Scholars cursed, excluded Researchers: Volume 2
Language: French Publisher: Publisher Guy Tredaniel (February 21 2005)
Collection: Survivors illegal and prohibited cures
Format: Paperback - 351 pages
Dimensions (in cm): x 16 2 24 x
Scholars of the book:
Nikola Tesla, American engineer of Serbian origin, who was one of the pioneers of electricity and the promoter of alternating current today adopted worldwide. During his experiments he managed to produce lightning 40 meters with a thundering sound, and he discovered a way to use the Earth as a giant electrical outlet to produce unlimited electrical energy. After his death, this invention was concealed and never exploited.
Linus Pauling, world famous American biochemist, 1954 Nobel Prize in Chemistry and Nobel Peace Prize 1963. Although unanimously celebrated, he was suddenly violently criticized and blacklisted when he developed his theory that cancer can be put in check by the simple intake of Vitamin C in high doses. The medical profession was forced to admit the value of this vitamin, but advised against high doses and only admitted minimal doses without any real therapeutic effect.
André Gernez, former chief physician at Roubaix hospital, who discovered in the sixties a way to stop any onset of cancer by periodically taking a light sedative commonly used for infants and showing no side effects. Although it held the attention of the US government of President Nixon for a while, this discovery was ultimately hushed up in France and the United States.
Gaston Naessens, inventor in 1945 of a very effective anti-cancer drug, thanks to a revolutionary microscope developed by himself. He was prosecuted and convicted in France for illegally practicing medicine and, in 1964, had to go into exile in Quebec, from where he continues to distribute his product to 80 countries, despite the troubles that the Canadian medical authorities sometimes create for him. .
David Rees-Evans, Welsh healer with a long family tradition in herbal medicine, who succeeded in destroying cancerous tumors with herbal poultices. Despite various lawsuits, his notoriety due to his success continued to spread in Great Britain and the United States. Public pressure got the British government to appoint an official Commission of Inquiry, but it challenged its results and tried to discredit it.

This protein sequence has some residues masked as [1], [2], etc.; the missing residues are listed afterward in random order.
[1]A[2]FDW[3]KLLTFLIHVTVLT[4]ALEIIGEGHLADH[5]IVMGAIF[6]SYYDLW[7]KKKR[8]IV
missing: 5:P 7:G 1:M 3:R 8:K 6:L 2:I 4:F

Jean-Pierre Maschi, general practitioner from Nice who discovered in the 60s that “electrical pollution” was the main cause of multiple sclerosis. He developed an effective treatment to cure her. His numerous successes earned him the front pages of the press and an accusation of publicity by the Order of Physicians, which struck him out for life. Without worrying about this radiation, he continued to treat many patients.
Paul Thépenier, engineer of arts and crafts, specialist in oil exploitation, who discovered before the war of 1940 the means of successfully treating tuberculosis and cancer thanks to petroleum molds. Encouraged by a professor of medicine, he was able to carry out successful tests in a hospital environment. But all of his communications to the Academy of Medicine were ignored and his discovery overlooked.
Pierre Delbet, major surgeon, member of the Academies of Medicine and Surgery, who discovered during the war of 14-18 the regenerative and anticancer effect of magnesium chloride. He proved the validity of this therapy by numerous experiments as well as by geographical maps showing the much lower frequency of cancer in regions rich in magnesium, but he never succeeded in persuading his colleagues to propose a preventive cancer policy.
Auguste Lumière, co-inventor of cinema, who devoted the second part of his life to very thorough and successful medical research, particularly against tuberculosis. Author of more than 20 medical books, creator of 150 pharmaceutical specialties and a renowned Lyon clinic employing 15 doctors and 30 collaborators, he was never able to have the value of his work officially recognized and his work fell into oblivion.
Norbert Duffaut, chemist who in 1957 discovered organic silicon and its therapeutic and regenerative properties. It was able to provide proof of its efficacy against cancer and cardiovascular diseases during hospital trials. Despite spectacular success and repeated requests, he never succeeded in obtaining marketing authorization for his DNR as a drug.
Jacques Benveniste, hospital intern, research director at Inserm, who in 1984 discovered the phenomenon known as “water memory”, which explains the effectiveness of high homeopathic dilutions (aquatic volumes in which any trace of molecule initially diffused has disappeared). He explained their effect by the transmission of impregnated information, moreover recordable and transmitted by Internet. He will always be ostracized from the official circles until his death in 2004.
Louis Kervran, biologist who discovered in the 60s the reality of biological transmutations, that is to say the transformation of atoms inside living organisms, analogous to the transmutations claimed by medieval alchemists. (This is how hens that do not find limestone in their environment peck the pieces of mica that their body transforms into limestone to build the eggshells). In spite of the numerous proofs which he brought of what one called after him the “cold fusion”, the scientific world still refuses to believe in this possibility which would open to science broad energetic and biological horizons.